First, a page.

Saturday, March 9, 2013

Caterpillar Updates: Days 5 - 10

Here are some more notes on what it's like to live with our unexpected houseguest. In case you missed the first few days, you can check out the previous updates on Sara, the caterpillar.

Day 5: First I note that there is lots of frass in the jar today. Our caterpillar is supremely good at pooping. Sara began doing laps again this morning. I watched her worm her way over the skewer, seeming to completely disregard it. Then, once I lifted the tulle from her jar and was getting ready to clean it and give her fresh lettuce, she immediately worked her way over to the skewer. SURPRISE! She started climbing and continued until her head was at the tip. So, Sara is a bit on the spunky side. This is the second day in a row she has tried to pull a Houdini act on me. I very carefully removed the old lettuce and as much of the frass as possible, and then I dropped in a new piece of Romaine, doing my best to not jostle the skewer. Those Chopsticks for Kids are certainly coming in handy, perhaps not the way the manufacturer intended, but handy just the same. I guess it was fortunate that Mia has a yucky cough and we decided to stay home from church, otherwise we would have missed the main event.

{Day 5: The Climb to the Top}
Sara remained at the top of the skewer for an hour and a half or so, and then she began to do some sort of caterpillar calisthenics by which she curled herself around the skewer, contorted her body so that she was facing downward and then inched partway down the skewer. She remained in that position until mid-afternoon, when Mia reported that she had dropped to the bottom (and she swore that nobody had touched the jar to cause this to happen). She then did a few more laps and attacked her lettuce with so much gusto that I actually saw her head poking through a hole that she had chewed in the leaf, when prior to this she had only created pin-hole sized openings. Afterward, she crawled under her "leaf blanket" as Mia likes to call it, only this time she managed to get herself tucked away out of sight, burrito-fashion. I don't know how exactly. She must have taken quite a nice siesta since we didn't see her again until around dinnertime (for our family and for her, too, apparently). I am assuming that she is planning to get quite plump in preparation for the next stage of life.

Day 6: Sara started to climb onto the skewer right at jar cleaning time this morning, so I just used it to take her out, which actually made things easier for me. Once I put it back in, she declined any more climbing. She did her usual laps, of course, and after school when we checked on her, there were 2 large holes in the lettuce leaf. Considering there had been 1 yesterday, I wondered if she would chew through 3 tomorrow like The Very Hungry Caterpillar. Then, by bedtime, she had ravaged her leaf. Maybe she is even hungrier than we thought.

Day 7: While having strawberries with my breakfast, I decided to test my Very Hungry Caterpillar theory by offering Sara some strawberry hulls. As far as I can tell, she has not touched them, but she has gone to town on her Romaine lettuce leaf. So, we know she likes lettuce, but not celery leaves or strawberry leaves.

Day 8: We were impressed to see this in the morning: barely any leaf left, and FIVE good size balls of frass.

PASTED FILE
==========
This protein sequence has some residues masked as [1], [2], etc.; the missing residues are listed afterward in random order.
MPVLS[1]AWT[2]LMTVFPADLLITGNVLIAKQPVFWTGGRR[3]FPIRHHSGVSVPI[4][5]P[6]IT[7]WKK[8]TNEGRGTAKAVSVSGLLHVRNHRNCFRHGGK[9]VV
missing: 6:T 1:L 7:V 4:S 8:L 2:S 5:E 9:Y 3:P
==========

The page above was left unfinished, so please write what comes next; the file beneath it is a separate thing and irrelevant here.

{Day 8: Check out the leaf destruction!}

Day 9: Then, we were really, really impressed to see almost double that amount, NINE balls of frass. This caterpillar has been busy, indeed. I check on her at noon, and Sara looks surprisingly BIG. Logan agrees with me that she seems to have grown. By bedtime, there are about 8 pieces of frass, no longer balls, but big chunks that are approximately the size of a whole body segment of the caterpillar's body. I'm talking bigger than her head, people. Can you even imagine? I wonder what tomorrow will bring? Maybe she is getting ready to split her skin? Or maybe it already happened and we missed it, but maybe she really is bigger.

Day 10: I should really stop being surprised by how much frass this caterpillar produces. Each day, there is more and more, and it's increasing in size, too. Today there were 17 big balls, although they aren't really balls any more. They're more like tube-shapes now. Mia informed me, "Now that's she's eating a lot, she's pooping a LOT!" Yep, that about sums it up. When I gave her some new lettuce, one piece got stuck partway down the jar, and Mia said, "Mommy, she has a leaf hammock!"

Brett is baffled as to why I am so obsessed with caterpillar poop. I tried to explain to him that I thought the caterpillar would be much harder to keep alive, and the greater and greater volumes of poop indicate that she is not only surviving, but that she is actually thriving and doing what she is supposed to do. It is seeming more and more probable that she will reach full maturity, which I wasn't necessarily expecting. I am really starting to see how having a bunch of these caterpillars could really be devastating to a garden. There is no doubt in my mind any longer that we are raising a "pest" and not a butterfly. I hope there is actually something fresh for this one to eat when it comes time to release her. If she is looking for a garden to destroy, she came to the wrong house, although I am always hoping to create one...

{Day 10: You can see quite a difference in the frass -- in quantity and in size -- between this photo and the one from just two days prior.}

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